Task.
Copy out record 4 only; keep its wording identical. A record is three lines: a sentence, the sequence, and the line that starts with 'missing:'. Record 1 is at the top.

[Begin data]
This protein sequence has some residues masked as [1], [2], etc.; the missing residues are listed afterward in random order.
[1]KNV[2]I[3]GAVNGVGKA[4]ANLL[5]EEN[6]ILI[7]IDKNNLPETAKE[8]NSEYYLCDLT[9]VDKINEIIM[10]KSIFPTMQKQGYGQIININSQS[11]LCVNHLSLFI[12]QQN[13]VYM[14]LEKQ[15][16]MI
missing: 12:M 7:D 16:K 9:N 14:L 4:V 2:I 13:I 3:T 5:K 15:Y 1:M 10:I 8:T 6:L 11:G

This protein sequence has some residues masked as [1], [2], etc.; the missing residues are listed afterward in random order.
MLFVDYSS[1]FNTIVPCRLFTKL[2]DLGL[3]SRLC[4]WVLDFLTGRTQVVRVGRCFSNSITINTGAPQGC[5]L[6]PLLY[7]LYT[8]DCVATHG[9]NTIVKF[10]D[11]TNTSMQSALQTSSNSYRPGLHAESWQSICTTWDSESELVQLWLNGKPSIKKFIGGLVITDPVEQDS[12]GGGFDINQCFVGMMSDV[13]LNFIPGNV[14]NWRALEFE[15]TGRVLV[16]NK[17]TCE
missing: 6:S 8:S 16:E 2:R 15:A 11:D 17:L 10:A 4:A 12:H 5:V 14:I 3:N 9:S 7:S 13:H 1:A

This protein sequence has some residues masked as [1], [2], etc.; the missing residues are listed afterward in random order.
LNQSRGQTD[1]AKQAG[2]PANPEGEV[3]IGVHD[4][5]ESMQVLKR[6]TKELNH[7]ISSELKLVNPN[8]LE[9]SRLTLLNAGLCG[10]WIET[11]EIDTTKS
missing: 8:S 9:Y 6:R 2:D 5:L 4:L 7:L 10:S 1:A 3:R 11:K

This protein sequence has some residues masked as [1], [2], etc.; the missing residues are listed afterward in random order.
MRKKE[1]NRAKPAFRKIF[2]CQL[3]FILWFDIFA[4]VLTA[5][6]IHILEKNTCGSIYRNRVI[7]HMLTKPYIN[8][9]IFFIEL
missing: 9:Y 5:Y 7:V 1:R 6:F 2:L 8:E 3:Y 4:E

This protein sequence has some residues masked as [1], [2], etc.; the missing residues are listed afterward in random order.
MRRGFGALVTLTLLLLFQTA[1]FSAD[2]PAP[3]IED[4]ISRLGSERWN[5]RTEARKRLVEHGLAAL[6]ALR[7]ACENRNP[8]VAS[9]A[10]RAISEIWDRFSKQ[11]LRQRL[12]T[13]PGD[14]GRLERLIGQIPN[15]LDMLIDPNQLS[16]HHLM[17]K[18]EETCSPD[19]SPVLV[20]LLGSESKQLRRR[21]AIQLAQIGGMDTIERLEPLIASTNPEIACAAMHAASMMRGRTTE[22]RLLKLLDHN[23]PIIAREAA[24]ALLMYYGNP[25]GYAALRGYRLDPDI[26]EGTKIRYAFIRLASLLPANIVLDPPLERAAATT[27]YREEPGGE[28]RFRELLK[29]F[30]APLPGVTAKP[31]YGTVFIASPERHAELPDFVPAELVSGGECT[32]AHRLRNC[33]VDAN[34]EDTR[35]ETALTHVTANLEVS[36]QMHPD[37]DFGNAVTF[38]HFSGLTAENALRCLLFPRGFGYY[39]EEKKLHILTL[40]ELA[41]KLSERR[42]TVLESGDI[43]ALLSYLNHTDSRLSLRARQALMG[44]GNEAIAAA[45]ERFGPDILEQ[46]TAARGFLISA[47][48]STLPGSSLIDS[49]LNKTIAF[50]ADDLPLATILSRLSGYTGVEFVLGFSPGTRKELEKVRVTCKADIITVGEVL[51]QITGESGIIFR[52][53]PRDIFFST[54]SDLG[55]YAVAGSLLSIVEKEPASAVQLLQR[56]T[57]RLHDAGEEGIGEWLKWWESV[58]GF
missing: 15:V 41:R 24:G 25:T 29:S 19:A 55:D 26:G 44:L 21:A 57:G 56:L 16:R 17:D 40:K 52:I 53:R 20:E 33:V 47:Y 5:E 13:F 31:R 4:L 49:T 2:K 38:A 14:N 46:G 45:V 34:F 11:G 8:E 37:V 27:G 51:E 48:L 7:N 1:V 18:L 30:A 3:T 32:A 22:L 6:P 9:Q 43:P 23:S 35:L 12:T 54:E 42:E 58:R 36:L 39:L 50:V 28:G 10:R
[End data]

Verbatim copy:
This protein sequence has some residues masked as [1], [2], etc.; the missing residues are listed afterward in random order.
MRKKE[1]NRAKPAFRKIF[2]CQL[3]FILWFDIFA[4]VLTA[5][6]IHILEKNTCGSIYRNRVI[7]HMLTKPYIN[8][9]IFFIEL
missing: 9:Y 5:Y 7:V 1:R 6:F 2:L 8:E 3:Y 4:E